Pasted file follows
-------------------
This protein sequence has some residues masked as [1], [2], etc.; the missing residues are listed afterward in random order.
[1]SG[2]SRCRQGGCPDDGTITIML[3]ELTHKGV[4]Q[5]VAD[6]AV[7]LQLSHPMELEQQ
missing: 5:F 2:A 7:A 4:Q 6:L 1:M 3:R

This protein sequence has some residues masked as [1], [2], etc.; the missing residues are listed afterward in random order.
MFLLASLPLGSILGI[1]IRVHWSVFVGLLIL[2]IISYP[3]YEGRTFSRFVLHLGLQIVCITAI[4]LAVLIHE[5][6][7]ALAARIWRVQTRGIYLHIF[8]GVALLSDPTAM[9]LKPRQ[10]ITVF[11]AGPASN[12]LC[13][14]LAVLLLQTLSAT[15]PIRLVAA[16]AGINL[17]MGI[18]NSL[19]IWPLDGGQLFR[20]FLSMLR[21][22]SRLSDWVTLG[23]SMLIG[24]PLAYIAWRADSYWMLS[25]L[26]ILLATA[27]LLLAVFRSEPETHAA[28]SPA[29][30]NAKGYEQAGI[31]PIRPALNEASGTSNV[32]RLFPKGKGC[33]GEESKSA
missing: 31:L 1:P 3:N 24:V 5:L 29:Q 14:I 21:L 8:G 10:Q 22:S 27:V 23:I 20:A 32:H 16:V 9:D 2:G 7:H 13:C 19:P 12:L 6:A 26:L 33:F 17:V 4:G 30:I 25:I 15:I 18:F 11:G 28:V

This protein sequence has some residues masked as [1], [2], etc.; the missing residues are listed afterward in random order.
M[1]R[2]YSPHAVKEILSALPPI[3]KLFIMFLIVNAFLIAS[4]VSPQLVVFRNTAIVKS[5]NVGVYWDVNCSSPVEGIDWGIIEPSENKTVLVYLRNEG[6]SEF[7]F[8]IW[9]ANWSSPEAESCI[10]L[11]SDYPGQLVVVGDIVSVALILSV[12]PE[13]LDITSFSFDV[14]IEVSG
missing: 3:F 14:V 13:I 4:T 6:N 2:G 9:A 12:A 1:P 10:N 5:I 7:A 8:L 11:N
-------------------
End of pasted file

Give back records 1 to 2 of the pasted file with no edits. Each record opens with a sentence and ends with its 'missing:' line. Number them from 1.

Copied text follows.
This protein sequence has some residues masked as [1], [2], etc.; the missing residues are listed afterward in random order.
[1]SG[2]SRCRQGGCPDDGTITIML[3]ELTHKGV[4]Q[5]VAD[6]AV[7]LQLSHPMELEQQ
missing: 5:F 2:A 7:A 4:Q 6:L 1:M 3:R

This protein sequence has some residues masked as [1], [2], etc.; the missing residues are listed afterward in random order.
MFLLASLPLGSILGI[1]IRVHWSVFVGLLIL[2]IISYP[3]YEGRTFSRFVLHLGLQIVCITAI[4]LAVLIHE[5][6][7]ALAARIWRVQTRGIYLHIF[8]GVALLSDPTAM[9]LKPRQ[10]ITVF[11]AGPASN[12]LC[13][14]LAVLLLQTLSAT[15]PIRLVAA[16]AGINL[17]MGI[18]NSL[19]IWPLDGGQLFR[20]FLSMLR[21][22]SRLSDWVTLG[23]SMLIG[24]PLAYIAWRADSYWMLS[25]L[26]ILLATA[27]LLLAVFRSEPETHAA[28]SPA[29][30]NAKGYEQAGI[31]PIRPALNEASGTSNV[32]RLFPKGKGC[33]GEESKSA
missing: 31:L 1:P 3:N 24:V 5:L 29:Q 14:I 21:L 8:G 10:Q 22:S 27:V 23:I 20:A 32:H 16:V 9:D 2:G 7:H 13:C 19:P 12:L 6:A 26:L 33:F 17:V 4:G 30:I 25:I 15:I 18:F 11:G 28:V